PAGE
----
We have to be realistic and reflect on the value of the service we have purchased. Was it free, or very cheep, under £3.00? If the answer is yes and your package was at your front door when you got home, then I think you could argue that you received value for money. If you paid £15 for delivery and the package was in bits over your front lawn, or in the back of a refuse truck, then I think there is a point to argue and take the issue up with your retailer.

    Numerous studies show that we want convenience, but when pushed at check out, we don’t want to pay for it. Anything over £5 and its almost as though the world has come to an end and the very screen you’re looking at has offended you beyond measure. You’ll never shop at that retailer again and tell all of your friends how disgusted you are. But under that and the nearer the offer is to free, the better we feel, but we have to adjust our delivery expectations in accordance with the value we have, or have not, paid.

  7. As soon as i saw someone who was chief strategy officer (CSO) of Yodel talking about ‘ precise delivery ‘ I new choked on my coffee. What planet is this guy on? Yodel is solely built on offering the lowest possible rates to big retailers and enabling them by paying the lowest possible rates to their couriers along with the highest possible amount of parcels to deliver in a single day.
    We all jump on the poor delivery person, but many have the most unrealistic amount of drops to do it is no wonder they don’t get time to think, or for the pathetic amount they are paid to do it… simply don’t care!
    The wife did a short stint for yodel a couple of years ago. No stranger to delivering stuff as used to do it for waitrose! I was shocked… parcels often didnt get dropped off to her until mid morning, then she had to plan her own route, often people weren’t in and you had to go back again. The level of parcels was obscene. Perhaps even more scary was that some were clearly marked as hazardous chemical items and being in the chemical retailing industry myself, i knew that she was not trained to deal with such things, nor was her car insurance going to cover it under a normal business policy. In fact you need to not only use licenced carriers for it, but the staff must be fully trained…. Yodel are licenced, but their self employed couriers are not trained and so not covered! So she contacted her area person who ‘spoke to her manager’ who told her it was fine…. When she said that i was ‘in the know’ and it simply wasnt, she ws told just to leave them and they would collect the next day and pass to another driver!!!! Pity the poor sod who doesn’t know, something happens and they are liable. She left, I told them i would be reporting it to the relevent people…. i was told, ‘yeah whatever, nothing will change so go waste your time!’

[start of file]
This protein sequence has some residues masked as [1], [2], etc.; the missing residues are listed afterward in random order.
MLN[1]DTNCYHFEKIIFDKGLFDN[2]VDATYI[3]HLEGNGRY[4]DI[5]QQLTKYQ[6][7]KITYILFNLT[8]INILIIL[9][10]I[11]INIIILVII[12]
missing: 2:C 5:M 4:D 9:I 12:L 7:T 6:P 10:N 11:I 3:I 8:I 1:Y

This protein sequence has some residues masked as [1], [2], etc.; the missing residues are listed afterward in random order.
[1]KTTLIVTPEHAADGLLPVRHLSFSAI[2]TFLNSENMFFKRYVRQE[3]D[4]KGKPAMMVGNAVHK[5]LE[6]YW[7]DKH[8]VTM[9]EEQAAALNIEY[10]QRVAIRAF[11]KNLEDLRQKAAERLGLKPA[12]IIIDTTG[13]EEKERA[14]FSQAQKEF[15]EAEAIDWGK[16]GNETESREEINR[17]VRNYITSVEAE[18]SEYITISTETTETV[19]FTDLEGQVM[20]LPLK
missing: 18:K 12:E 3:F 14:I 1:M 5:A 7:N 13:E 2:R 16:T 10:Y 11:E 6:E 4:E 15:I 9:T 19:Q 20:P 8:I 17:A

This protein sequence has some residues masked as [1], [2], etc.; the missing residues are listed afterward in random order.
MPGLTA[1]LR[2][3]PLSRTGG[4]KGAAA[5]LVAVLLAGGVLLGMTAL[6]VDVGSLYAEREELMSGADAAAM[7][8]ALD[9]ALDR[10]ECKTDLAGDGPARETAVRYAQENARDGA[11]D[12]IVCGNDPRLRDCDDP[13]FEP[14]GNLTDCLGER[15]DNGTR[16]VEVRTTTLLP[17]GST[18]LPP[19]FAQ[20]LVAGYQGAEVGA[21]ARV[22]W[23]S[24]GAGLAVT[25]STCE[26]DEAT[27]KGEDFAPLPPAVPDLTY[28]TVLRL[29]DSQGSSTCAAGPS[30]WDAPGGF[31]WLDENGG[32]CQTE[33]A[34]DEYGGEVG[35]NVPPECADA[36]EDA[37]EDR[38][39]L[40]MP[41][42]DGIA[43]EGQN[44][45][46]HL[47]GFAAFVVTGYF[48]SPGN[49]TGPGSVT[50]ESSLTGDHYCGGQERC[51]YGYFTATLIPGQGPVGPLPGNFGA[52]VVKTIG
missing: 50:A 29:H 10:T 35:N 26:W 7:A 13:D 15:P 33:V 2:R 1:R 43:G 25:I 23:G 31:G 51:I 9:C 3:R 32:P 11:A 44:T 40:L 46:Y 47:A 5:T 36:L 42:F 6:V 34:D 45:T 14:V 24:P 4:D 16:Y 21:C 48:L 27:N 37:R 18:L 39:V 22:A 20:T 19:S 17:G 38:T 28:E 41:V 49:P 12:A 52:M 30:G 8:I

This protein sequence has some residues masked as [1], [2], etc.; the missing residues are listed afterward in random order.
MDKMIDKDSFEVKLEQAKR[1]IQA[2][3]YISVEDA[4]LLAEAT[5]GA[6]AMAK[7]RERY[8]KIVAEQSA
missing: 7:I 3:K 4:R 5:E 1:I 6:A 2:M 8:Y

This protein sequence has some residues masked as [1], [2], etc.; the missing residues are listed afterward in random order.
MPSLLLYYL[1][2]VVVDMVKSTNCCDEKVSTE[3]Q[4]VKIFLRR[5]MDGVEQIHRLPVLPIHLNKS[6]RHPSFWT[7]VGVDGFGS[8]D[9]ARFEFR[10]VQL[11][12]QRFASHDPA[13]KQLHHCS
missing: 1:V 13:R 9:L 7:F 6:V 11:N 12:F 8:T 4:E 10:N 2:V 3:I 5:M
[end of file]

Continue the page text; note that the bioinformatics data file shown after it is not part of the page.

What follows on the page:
So would i trust Yodel with my customers? Hell no…. Yodel couldn’t deliver a precise service if the world depended on it… after all just look at every single survey that comes out, showing them bottom of the pack!

  8. Royal Mail update: on the tracking page I have just seen this on one of my deliveries

    “We delivered your item to your neighbour SUE at 16,crawley…”

    Not seen this announced anywhere.

  9. The best way to mitigate free or very low comparative delivery cost to a courier business is to have a premium rate enquiry phone line. Let me explain: Don’t deliver the item to the right place, nor safely or at all. List on the convenient on-line or text tracking it was indeed delivered then have the recipient call a premium rate number to the delivery company with whom they don’t have the delivery contract. As they are not the customer who has the contract for the delivery they shouldn’t talk about the delivery at all, don’t tell the recipient this. feed them a few lies, keep them on the line for as long as possible, ask them to make a second irrelevant call in 24hours if you can do this over a few days even better to not be able to legally discuss the missing items. This way each mis-delivery can earn the courier company up to £10-15 each item and they can keep those savings. The bonus to all this is that then the claim / cost of replacement for the lost item goes to the sender who was looking for a delivery company to contract to deliver their goods.